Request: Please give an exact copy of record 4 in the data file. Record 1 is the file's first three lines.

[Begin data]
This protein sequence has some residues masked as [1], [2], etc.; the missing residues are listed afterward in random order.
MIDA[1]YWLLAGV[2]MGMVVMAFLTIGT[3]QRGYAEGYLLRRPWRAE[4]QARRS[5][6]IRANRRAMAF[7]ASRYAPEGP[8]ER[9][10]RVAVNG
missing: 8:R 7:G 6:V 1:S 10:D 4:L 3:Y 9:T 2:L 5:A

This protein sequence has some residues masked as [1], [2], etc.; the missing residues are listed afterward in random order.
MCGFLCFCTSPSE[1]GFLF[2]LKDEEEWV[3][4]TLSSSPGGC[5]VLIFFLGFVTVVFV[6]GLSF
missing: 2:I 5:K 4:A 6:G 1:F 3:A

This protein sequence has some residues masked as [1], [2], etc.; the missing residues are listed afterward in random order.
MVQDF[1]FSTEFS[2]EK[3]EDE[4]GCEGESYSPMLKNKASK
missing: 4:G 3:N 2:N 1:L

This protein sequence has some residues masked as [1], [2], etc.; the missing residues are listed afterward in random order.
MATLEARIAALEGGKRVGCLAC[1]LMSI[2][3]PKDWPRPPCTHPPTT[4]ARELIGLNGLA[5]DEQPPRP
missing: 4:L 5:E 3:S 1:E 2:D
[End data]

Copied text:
This protein sequence has some residues masked as [1], [2], etc.; the missing residues are listed afterward in random order.
MATLEARIAALEGGKRVGCLAC[1]LMSI[2][3]PKDWPRPPCTHPPTT[4]ARELIGLNGLA[5]DEQPPRP
missing: 4:L 5:E 3:S 1:E 2:D